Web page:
I remain firmly convinced that Glenn Beck is really Robin Williams in a full body suit, and we're all being punked.
You know, the American flags used by the Republicans and Democrats at their respective conventions had "Made in China" tags on them. We can't even manufacture faux patriotism without a little help from President Hu anymore.
Bailing out the car industry reminds me of having my finger infection lanced: it hurt, it was disgusting and it felt awful psychically because I hadn't done anything to deserve it, at least not anything I hadn't done many times before with no particularly bad end.But it had to be done because the alternatives were worse.It is a myth that we live in a free market system. We've never had the balls to live in a free market and we're not about to grow a pair now when for the first time this generation we're starting to feel deprived of things.The upshot is that, while it's tempting to say "Let it burn," the fact is that the result would be disastrous and possibly irretrievable for much the same reason that we will paradoxically never ban smoking or legalize drugs.
I love my Dodge and I'd buy another one. It's not an "either or" situation. Bankruptcy would do wonders for the American car industry. The "big three" aren't going anywhere. They might become the "big two" but that's not so bad.
I drive a Saturn, which, since it was bought by GM a few years ago, still makes good cars, but the company's gone down the toilet, and soon it will be just "gone," as will Pontiac. That'll teach me to buy a (mostly) American car. But I digress. I don't buy this "had to be done" bullshit. You do not make a fiscally non-viable company viable simply by infusing cash into it. And without major overhauls that neither the companies nor the unions will seriously embrace, this is like trying to stop a hemmorhage with a band-aid. Let the companies fail and while it will hurt in the short run, Americans are inventive, and I believe newer and better companies would rise up to fill the market need.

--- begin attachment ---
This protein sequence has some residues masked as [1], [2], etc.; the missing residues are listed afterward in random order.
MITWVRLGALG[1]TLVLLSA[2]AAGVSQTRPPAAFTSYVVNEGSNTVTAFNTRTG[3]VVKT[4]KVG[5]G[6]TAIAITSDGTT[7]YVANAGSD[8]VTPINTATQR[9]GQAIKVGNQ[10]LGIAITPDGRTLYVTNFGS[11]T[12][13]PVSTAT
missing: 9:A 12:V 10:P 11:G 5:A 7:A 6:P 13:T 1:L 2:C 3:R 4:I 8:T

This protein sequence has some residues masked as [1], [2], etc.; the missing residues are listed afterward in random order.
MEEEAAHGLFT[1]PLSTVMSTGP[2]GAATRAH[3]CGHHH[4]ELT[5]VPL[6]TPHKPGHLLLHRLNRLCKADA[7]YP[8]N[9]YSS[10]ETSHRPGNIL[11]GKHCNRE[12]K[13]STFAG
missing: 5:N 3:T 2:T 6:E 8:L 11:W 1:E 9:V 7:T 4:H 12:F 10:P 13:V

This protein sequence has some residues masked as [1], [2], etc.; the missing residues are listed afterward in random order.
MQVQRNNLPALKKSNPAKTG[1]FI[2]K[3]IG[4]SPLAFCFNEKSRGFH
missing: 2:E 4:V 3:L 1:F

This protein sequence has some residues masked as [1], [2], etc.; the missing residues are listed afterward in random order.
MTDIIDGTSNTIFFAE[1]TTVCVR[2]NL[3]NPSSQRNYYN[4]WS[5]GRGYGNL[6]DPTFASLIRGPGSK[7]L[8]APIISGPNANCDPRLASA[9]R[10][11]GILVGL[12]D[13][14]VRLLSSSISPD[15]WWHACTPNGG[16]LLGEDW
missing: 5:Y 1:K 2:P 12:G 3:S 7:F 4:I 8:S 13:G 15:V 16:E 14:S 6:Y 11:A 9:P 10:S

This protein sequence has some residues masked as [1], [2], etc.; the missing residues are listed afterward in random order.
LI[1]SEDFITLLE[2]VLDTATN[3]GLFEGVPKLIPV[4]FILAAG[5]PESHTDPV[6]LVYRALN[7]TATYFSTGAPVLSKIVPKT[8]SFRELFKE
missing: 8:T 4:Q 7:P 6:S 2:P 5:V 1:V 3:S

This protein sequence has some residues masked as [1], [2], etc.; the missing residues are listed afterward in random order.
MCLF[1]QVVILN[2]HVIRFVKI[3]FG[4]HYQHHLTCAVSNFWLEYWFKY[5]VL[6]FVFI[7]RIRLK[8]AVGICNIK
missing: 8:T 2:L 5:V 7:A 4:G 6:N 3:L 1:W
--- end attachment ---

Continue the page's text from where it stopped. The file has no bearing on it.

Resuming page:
Like it or not, bailing out the Big 3 is like trying to bail out a sinking boat with a teaspoon. It's going to sink - it's just a matter of when. It'll only be worse the longer it takes.
Now it seems that Ford is bailing on the bailout. I guess it didn't "have to be done" for Ford.
Saturn is (and always was) a GM brand. Like Pontiac. That's part of the problem.
The thing is that, minus a few major regulatory changes, the American car companies are zombies. They cannot compete with what they currently make, and making their products competitive, given their baked-in labor costs, would be more than the American consumer would be willing to pay.Step one, in my opinion, is to get rid of the "two fleet" requirement for calculating Corporate Average Fuel Economy (CAFE) based on domestic vs. imported automobiles, which forces the Big Three to build inferior small cars here at ludicrous labor rates instead of simply importing them from places like Europe where they can be built with better margins. For example, right now, GM doesn't get credit towards CAFE for the Saturn Astra because it's built in Belgium, even though it dusts the American-built Cobalt, G3, etc.
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